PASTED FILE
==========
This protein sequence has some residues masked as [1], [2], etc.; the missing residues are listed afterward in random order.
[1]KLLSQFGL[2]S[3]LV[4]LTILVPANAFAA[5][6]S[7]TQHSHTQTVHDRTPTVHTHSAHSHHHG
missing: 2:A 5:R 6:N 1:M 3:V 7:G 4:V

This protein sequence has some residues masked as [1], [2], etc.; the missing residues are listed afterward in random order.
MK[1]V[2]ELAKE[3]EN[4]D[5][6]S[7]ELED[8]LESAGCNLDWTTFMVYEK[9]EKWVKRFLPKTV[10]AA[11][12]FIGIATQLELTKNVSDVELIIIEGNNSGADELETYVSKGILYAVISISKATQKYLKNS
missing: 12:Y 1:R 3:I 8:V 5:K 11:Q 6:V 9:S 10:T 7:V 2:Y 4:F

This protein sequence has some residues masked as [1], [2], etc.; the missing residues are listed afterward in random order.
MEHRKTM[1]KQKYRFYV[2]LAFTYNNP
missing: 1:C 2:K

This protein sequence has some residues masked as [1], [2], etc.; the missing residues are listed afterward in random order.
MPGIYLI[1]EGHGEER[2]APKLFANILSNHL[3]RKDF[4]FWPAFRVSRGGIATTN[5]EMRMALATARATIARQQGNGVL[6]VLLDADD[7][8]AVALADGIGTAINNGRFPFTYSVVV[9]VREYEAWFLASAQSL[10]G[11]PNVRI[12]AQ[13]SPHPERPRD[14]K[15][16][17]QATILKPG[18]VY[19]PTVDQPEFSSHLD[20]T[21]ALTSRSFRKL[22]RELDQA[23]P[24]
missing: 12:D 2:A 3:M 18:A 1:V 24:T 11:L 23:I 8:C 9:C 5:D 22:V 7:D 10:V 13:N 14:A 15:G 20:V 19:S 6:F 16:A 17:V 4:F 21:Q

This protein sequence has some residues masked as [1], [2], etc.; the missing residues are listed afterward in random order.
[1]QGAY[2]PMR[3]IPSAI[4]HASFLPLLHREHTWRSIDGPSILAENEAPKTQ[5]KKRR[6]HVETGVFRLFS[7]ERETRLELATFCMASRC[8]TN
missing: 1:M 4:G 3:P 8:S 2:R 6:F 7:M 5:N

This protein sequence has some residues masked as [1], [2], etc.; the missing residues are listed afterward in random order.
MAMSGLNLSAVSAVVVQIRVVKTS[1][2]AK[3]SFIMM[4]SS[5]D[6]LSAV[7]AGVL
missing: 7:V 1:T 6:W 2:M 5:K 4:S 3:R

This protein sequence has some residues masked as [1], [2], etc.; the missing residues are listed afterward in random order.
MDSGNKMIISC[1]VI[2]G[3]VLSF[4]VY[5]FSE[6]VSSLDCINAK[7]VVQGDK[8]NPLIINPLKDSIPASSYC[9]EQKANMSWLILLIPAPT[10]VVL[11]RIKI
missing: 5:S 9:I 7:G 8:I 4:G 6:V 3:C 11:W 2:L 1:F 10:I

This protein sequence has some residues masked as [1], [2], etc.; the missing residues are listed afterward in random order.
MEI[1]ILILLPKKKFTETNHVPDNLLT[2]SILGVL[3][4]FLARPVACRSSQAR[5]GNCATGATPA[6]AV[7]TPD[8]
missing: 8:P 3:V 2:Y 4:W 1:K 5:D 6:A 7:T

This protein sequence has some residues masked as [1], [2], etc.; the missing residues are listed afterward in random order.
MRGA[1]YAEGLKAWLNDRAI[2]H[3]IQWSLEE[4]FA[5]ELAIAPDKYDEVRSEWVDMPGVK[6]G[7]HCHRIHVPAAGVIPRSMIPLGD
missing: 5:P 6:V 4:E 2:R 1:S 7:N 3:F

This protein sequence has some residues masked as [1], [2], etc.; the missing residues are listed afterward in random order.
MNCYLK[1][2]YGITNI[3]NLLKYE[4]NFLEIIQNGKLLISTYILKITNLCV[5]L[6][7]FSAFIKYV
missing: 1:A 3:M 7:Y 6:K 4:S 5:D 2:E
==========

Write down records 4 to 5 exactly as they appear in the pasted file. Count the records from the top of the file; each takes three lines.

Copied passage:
This protein sequence has some residues masked as [1], [2], etc.; the missing residues are listed afterward in random order.
MPGIYLI[1]EGHGEER[2]APKLFANILSNHL[3]RKDF[4]FWPAFRVSRGGIATTN[5]EMRMALATARATIARQQGNGVL[6]VLLDADD[7][8]AVALADGIGTAINNGRFPFTYSVVV[9]VREYEAWFLASAQSL[10]G[11]PNVRI[12]AQ[13]SPHPERPRD[14]K[15][16][17]QATILKPG[18]VY[19]PTVDQPEFSSHLD[20]T[21]ALTSRSFRKL[22]RELDQA[23]P[24]
missing: 12:D 2:A 3:M 18:A 1:V 24:T 11:L 23:I 8:C 9:C 5:D 22:V 7:D 10:V 13:N 14:A 15:G 20:V 19:S 6:F 16:A 17:V 4:F 21:Q

This protein sequence has some residues masked as [1], [2], etc.; the missing residues are listed afterward in random order.
[1]QGAY[2]PMR[3]IPSAI[4]HASFLPLLHREHTWRSIDGPSILAENEAPKTQ[5]KKRR[6]HVETGVFRLFS[7]ERETRLELATFCMASRC[8]TN
missing: 1:M 4:G 3:P 8:S 2:R 6:F 7:M 5:N